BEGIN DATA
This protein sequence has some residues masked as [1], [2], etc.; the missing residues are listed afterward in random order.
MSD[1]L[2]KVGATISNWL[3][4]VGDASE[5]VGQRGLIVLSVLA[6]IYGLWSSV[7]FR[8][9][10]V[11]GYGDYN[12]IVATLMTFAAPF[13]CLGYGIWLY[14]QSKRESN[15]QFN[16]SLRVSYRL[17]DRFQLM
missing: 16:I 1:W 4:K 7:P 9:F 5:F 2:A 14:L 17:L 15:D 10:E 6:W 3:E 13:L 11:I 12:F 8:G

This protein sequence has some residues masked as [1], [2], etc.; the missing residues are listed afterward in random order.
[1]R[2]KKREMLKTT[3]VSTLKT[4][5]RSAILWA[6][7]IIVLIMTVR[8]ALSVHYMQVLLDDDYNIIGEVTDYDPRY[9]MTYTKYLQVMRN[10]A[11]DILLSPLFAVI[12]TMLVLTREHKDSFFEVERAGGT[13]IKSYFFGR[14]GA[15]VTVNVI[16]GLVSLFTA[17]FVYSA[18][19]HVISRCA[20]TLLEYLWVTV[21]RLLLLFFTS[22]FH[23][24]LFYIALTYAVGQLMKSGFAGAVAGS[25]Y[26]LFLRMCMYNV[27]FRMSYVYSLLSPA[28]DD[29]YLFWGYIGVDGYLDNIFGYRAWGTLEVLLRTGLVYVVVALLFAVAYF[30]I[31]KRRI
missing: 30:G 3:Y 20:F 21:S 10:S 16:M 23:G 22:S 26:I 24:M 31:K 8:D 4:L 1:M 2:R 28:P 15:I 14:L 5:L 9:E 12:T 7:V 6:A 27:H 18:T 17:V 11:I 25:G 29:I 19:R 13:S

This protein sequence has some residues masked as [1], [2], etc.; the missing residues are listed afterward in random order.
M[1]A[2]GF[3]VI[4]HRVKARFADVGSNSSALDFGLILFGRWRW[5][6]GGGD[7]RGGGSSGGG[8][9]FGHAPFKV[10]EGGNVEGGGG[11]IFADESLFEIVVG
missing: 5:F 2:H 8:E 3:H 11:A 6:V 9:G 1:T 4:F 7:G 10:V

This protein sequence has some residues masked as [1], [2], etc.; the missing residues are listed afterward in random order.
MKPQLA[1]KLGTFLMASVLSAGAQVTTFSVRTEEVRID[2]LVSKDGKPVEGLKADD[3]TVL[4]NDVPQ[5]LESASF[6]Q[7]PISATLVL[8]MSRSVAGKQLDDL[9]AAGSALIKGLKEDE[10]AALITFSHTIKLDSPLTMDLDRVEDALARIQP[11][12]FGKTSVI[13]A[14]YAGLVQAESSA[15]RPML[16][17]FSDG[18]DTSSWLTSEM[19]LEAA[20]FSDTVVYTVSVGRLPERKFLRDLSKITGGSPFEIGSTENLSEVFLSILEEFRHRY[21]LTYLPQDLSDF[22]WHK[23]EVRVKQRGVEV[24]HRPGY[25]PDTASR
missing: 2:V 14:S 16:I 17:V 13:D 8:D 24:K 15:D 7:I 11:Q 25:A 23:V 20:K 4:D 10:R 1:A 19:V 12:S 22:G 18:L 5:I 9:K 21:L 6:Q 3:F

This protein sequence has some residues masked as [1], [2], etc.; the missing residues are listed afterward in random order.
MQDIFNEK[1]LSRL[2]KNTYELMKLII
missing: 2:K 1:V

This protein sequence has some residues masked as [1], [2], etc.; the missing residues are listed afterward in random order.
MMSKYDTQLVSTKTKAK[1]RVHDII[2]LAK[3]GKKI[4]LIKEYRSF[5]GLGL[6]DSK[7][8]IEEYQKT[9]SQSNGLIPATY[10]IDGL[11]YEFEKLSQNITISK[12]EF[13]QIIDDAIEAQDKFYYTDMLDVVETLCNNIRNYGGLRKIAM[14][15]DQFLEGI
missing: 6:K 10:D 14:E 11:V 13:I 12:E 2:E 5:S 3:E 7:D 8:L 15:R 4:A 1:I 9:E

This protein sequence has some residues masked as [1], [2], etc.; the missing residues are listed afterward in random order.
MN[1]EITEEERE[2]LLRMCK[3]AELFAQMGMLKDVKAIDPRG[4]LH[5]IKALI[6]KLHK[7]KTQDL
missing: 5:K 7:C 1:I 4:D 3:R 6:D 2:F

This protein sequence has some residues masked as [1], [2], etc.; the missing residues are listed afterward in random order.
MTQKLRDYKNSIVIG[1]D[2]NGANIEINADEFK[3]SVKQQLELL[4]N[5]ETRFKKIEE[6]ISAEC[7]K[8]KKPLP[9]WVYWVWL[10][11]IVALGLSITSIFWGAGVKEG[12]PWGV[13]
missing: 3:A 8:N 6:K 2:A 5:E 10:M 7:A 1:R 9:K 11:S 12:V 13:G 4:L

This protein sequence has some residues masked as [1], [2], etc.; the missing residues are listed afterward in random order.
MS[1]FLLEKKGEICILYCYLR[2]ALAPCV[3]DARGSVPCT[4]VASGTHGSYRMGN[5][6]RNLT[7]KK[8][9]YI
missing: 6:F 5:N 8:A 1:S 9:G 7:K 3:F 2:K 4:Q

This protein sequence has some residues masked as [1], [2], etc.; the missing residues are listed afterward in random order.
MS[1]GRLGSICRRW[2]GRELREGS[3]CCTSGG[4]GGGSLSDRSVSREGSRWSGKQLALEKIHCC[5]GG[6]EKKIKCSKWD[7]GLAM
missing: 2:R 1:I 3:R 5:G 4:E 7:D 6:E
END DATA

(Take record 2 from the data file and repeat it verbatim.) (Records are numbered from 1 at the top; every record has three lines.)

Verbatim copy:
This protein sequence has some residues masked as [1], [2], etc.; the missing residues are listed afterward in random order.
[1]R[2]KKREMLKTT[3]VSTLKT[4][5]RSAILWA[6][7]IIVLIMTVR[8]ALSVHYMQVLLDDDYNIIGEVTDYDPRY[9]MTYTKYLQVMRN[10]A[11]DILLSPLFAVI[12]TMLVLTREHKDSFFEVERAGGT[13]IKSYFFGR[14]GA[15]VTVNVI[16]GLVSLFTA[17]FVYSA[18][19]HVISRCA[20]TLLEYLWVTV[21]RLLLLFFTS[22]FH[23][24]LFYIALTYAVGQLMKSGFAGAVAGS[25]Y[26]LFLRMCMYNV[27]FRMSYVYSLLSPA[28]DD[29]YLFWGYIGVDGYLDNIFGYRAWGTLEVLLRTGLVYVVVALLFAVAYF[30]I[31]KRRI
missing: 30:G 3:Y 20:F 21:S 10:S 16:M 23:G 22:S 26:I 24:M 31:K 8:D 4:L 1:M 2:R 28:P 15:I 14:L 5:L 9:E 12:T 7:V 6:A 27:H 18:T 17:V 11:I 25:G 29:I 19:R 13:S